Sunday, September 15, 2019

Bitso: adapting to FinTech Law could be expensive for some companies

Key facts:
Bitso migrated its operations with cryptocurrencies to the jurisdiction of Gibraltar.
Emilio Rivero says the law will be positive for users, but expensive for startups.

In the framework of the transitory provisions of the so-called FinTech Law of Mexico, this September expires the deadline for the Financial Technology Institutions (ITF) to register with the National Banking and Securities Commission (CNBV) to be able to operate legally. Emilio Rivero, senior risk and corporate affairs analyst at the Bitso cryptocurrency exchange, based in Mexico City, believes that several of the requirements set forth in this regulation could be costly for some companies.

In an interview with CriptoNoticias, Rivero argued that the main challenges for Mexican FinTech will be the necessary costs and knowledge. "Most of the companies that carried out operations and that are now regulated activities, were people who sought to undertake," he said.

From his point of view, “now, with the expected requirements, they must have a well-structured corporate government, compliance officers, information security officers, among others, which represents an increase in costs that could interfere with the viability of many startups or entities, which in the end are small and medium enterprises. ”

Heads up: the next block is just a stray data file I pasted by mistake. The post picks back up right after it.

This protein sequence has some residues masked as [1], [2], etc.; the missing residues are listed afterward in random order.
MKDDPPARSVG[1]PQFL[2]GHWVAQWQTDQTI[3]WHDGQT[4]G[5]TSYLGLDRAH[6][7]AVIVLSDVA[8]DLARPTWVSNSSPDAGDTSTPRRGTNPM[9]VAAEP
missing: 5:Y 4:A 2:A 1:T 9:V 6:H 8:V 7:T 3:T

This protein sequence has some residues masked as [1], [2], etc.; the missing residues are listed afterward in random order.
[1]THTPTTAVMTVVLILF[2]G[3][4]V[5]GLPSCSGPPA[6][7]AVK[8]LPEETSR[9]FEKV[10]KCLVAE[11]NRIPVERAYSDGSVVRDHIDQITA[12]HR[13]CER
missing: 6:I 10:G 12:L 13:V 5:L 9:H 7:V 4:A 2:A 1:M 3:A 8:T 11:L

In fact, the Bitso cryptocurrency exchange house adapted to the regulation by separating its operations into two parts, that is, as long as Mexican pesos are used, customers will continue to use existing services, such as the Interbank Electronic Payment System (SPEI), Cash financing or Bitso Transfer. These services will continue to be under the operational supervision of the business name Bitso SAPI de CV, which is regulated by the Law to Regulate Financial Technology Institutions, better known as the FinTech Law of Mexico.

On the other hand, Rivero explained that in regard to interactions with cryptocurrencies, all of Bitso's activities, including custody, shipping, withdrawal and trading of cryptocurrencies, were migrated to a jurisdiction outside of Mexico. As of August 1 of this year, these operations are under a framework specifically developed to regulate businesses in the cryptocurrency sector of the Gibraltar Financial Services Commission (GFSC).